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Thursday, 2 August, 2001, 02:09 GMT 03:09 UK
New mothers 'neglected'
New mothers say the support they receive is not good enough
New mothers say the support they receive is not good enough
Almost one in five new mothers say they do not get the support they need from the NHS.

And half have felt depressed in the first six months after giving birth, with 58% of mothers under 25 and 63% of those who had caesareans feeling that way.

But one in three of those who had been depressed said they had received little or no help.

Over a thousand women were questioned by Practical Parenting magazine and the National Childbirth Trust (NCT).

For too many women in the UK, becoming a parent is memorable for the wrong reasons

Belinda Phipps,
Belinda Phipps, chief executive of the NCT, said: "This new research bears out previous evidence that for too many women in the UK, becoming a parent is memorable for the wrong reasons - as a time of incredible fear and disillusionment."

One in three mothers who had had caesareans said the aftercare was "appalling".

One woman said: "The poor care I received in hospital has really put me off having another baby. If I thought I could afford it, I'd go privately next time."

One in four said midwives gave poor or not very good care.

The worst verdict was from one mother who said her midwife was "spiteful and uncaring".

One in three were unhappy with their doctor.

Others complained about having lots of different staff caring for them, often giving out inconsistent, or even contradictory advice.


Mothers said they wanted advice on how to care for their new babies.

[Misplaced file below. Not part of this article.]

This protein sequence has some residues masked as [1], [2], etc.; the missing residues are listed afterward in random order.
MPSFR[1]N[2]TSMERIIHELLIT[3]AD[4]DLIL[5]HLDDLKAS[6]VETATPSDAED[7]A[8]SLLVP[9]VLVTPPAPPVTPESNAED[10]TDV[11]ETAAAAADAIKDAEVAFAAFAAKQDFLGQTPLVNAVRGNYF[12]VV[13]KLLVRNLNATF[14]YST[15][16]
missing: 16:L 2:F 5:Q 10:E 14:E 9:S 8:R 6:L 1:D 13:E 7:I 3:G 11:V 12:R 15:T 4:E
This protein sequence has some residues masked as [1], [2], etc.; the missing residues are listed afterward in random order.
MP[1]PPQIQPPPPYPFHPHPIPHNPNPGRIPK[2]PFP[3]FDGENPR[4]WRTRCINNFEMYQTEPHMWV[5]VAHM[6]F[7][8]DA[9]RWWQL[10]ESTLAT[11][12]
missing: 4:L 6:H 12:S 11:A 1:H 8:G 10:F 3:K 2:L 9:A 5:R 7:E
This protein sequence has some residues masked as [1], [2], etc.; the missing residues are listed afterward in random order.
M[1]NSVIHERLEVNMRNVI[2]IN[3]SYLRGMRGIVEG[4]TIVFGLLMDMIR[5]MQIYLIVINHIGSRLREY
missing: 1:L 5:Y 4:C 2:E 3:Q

Two thirds wanted to know about feeding, almost half wanted more information about sleep and exhaustion and 41% hoped to be told more about feelings of anxiety, tearfulness and depression.

A third are also bothered about stitches and going to the toilet, as well as coping day to day.

One in four had had a caesarean, increasing to one in three for mothers over 35.

Community based midwives won praise in the survey, with 86% saying the support they had been given was either good or very good.

Four out of five said the midwife's visits after the birth were "helpful and reassuring".

However most relied on friend and family for support in the days after the birth, with new dads getting a special mention.

Sixty per cent had helped around the house, and changed nappies and cared for the baby.


Jane Kemp, acting editor of Practical Parenting, said: "The way you're treated after having a baby makes a huge difference to how you feel about yourself and your confidence as a mother, and it is very worrying to find so many of our readers reporting upsetting, even traumatic treatment in hospital postnatal wards throughout the country."

Belinda Phipps of the NCT said the trust wanted to see more midwives to support mothers after birth, and a recognition of the importance of postnatal care and support, including help with breastfeeding.

Melanie Every of the Royal College of Midwives backed calls for more midwives and said: "We are delighted that 86% of the women surveyed said that their community midwife gave them good support; now we have to make sure that continued staff shortages do not prevent women from enjoying the same high quality care when in hospital."

See also:

13 Mar 01 | Health
Sleepless nights lay new mums low
18 May 00 | Health
Diary of a new mother
25 Sep 98 | Health
Mum's the word
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